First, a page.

US Lawmakers Draw Inspiration from India’s TikTok Ban, Push Effort to Regulate Chinese Apps

US Lawmakers Draw Inspiration from India’s TikTok Ban, Push Effort to Regulate Chinese Apps

In a significant move, US lawmakers have drawn inspiration from India’s decisive action against Chinese apps, particularly TikTok, as they push forward with legislation aimed at regulating foreign-controlled applications.

The Protecting Americans from Foreign Adversary Controlled Applications Act, co-authored by Indian American Congressman Raja Krishnamoorthi, a Democrat, and Republican Congressman Mike Gallagher, passed in the House of Representatives with resounding support, 352 votes to 65.

The bill, which seeks to impose regulations on foreign apps like TikTok operating in the United States, is now headed to the Senate for further consideration before potentially reaching the White House for presidential approval. The impetus for the legislation stemmed from India’s bold move in 2020 to ban 59 Chinese-made applications, including TikTok, as part of efforts to safeguard national security. Congressman Greg Murphy emphasized India’s commitment to protecting its citizens’ security and pointed out that other countries, such as the European Union and Canada, have taken similar steps, prohibiting TikTok’s use on official devices due to concerns over data privacy and transparency issues.

“TikTok is used by China to target, surveil, and manipulate American citizens,” stated Murphy, highlighting the potential risks posed by the app’s data collection practices and its ties to the Chinese Communist Party. Governments across the globe, including the US, European Union, Canada, and certain US states, have already restricted TikTok’s use on government devices, citing concerns over data security and the company’s lack of transparency regarding data collection and moderation policies.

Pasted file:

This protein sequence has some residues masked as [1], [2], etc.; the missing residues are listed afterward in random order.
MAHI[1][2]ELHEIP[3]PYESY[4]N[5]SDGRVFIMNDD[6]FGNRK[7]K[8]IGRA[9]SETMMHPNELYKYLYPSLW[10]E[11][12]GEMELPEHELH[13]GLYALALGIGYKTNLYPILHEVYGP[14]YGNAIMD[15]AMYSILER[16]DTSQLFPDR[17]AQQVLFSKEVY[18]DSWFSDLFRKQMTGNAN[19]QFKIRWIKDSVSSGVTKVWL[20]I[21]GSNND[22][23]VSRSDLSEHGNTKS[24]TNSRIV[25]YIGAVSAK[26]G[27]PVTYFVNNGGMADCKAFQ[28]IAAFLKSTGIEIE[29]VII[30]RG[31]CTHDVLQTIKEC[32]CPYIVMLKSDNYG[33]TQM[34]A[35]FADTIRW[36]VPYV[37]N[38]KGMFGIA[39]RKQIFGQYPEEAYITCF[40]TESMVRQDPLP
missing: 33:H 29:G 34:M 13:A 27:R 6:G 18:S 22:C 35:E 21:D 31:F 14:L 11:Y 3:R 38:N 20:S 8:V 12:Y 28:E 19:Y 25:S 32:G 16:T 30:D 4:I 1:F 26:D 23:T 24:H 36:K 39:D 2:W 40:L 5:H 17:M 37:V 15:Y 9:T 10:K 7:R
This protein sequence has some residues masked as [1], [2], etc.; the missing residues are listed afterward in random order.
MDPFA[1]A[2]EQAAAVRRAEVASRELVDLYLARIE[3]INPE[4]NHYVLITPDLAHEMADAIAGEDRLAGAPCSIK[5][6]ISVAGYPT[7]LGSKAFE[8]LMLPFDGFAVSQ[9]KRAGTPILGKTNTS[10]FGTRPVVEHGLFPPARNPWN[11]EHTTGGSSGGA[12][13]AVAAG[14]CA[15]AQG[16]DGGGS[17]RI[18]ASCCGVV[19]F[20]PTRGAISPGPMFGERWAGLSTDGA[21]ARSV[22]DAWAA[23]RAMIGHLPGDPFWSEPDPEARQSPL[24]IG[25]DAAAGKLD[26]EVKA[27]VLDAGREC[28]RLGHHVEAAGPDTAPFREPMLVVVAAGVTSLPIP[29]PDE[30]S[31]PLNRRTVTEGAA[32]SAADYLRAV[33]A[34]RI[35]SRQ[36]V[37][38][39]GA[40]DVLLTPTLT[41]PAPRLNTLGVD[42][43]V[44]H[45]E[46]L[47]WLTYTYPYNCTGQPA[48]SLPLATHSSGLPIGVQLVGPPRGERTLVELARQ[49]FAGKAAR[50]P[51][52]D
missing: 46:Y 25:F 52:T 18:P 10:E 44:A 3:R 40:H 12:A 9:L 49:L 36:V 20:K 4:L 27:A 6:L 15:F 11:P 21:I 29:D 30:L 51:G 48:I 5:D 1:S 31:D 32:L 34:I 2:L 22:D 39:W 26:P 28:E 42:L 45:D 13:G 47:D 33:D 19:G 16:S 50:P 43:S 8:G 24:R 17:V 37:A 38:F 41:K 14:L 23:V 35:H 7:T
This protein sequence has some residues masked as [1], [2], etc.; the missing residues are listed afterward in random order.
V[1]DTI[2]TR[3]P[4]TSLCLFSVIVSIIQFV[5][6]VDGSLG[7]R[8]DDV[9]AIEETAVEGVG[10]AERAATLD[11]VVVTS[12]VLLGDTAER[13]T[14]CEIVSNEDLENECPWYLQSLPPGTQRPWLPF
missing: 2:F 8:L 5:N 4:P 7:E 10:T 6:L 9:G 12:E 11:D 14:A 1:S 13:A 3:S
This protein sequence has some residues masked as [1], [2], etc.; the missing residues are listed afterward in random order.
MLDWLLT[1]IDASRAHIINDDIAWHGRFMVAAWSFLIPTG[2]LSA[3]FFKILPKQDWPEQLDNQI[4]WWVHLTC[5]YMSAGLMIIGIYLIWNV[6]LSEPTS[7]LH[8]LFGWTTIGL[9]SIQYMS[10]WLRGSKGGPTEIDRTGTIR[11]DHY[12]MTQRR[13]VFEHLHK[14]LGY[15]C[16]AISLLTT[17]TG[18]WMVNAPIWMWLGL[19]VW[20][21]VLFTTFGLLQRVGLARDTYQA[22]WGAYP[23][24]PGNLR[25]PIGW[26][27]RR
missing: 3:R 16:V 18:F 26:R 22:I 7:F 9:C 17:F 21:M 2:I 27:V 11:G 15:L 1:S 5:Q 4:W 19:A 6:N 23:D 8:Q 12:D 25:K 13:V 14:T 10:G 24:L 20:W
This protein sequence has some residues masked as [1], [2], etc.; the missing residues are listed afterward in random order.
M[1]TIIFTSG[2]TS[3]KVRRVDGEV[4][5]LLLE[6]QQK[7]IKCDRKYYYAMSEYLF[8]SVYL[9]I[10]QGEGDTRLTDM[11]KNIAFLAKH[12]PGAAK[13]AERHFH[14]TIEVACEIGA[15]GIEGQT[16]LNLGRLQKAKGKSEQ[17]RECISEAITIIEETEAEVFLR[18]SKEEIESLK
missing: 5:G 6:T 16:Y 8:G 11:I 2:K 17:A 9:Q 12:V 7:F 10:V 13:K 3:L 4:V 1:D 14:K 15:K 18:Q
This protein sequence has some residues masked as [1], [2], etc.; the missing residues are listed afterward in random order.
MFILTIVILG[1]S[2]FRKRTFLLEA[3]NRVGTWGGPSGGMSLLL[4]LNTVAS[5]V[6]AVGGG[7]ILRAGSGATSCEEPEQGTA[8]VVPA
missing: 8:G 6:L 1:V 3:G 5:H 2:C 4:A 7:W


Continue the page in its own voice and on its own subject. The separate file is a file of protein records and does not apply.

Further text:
While the bill aims to address the threat posed by foreign-controlled technology services compromising American privacy and national security, it does not outright ban apps like TikTok. Instead, it focuses on preventing the ownership of such applications from falling into the hands of entities that could potentially misuse them to the detriment of the United States. The White House has signaled its support for the legislation, indicating that the president would sign the bill into law once it clears the Senate. National Security Advisor Jake Sullivan emphasized the importance of safeguarding American data and ensuring that businesses remain domestically owned rather than falling under foreign control.

However, not all lawmakers are fully onboard with the proposed legislation. Congressman Gregory W. Meeks, the ranking member of the House Foreign Affairs Committee, expressed reservations about the bill’s broad discretion given to the Executive Branch, raising concerns about potential lack of congressional oversight.

As the legislation moves forward, it represents a significant step toward addressing the evolving threats posed by foreign-controlled technology services, with a particular focus on safeguarding American privacy and national security in the digital age.

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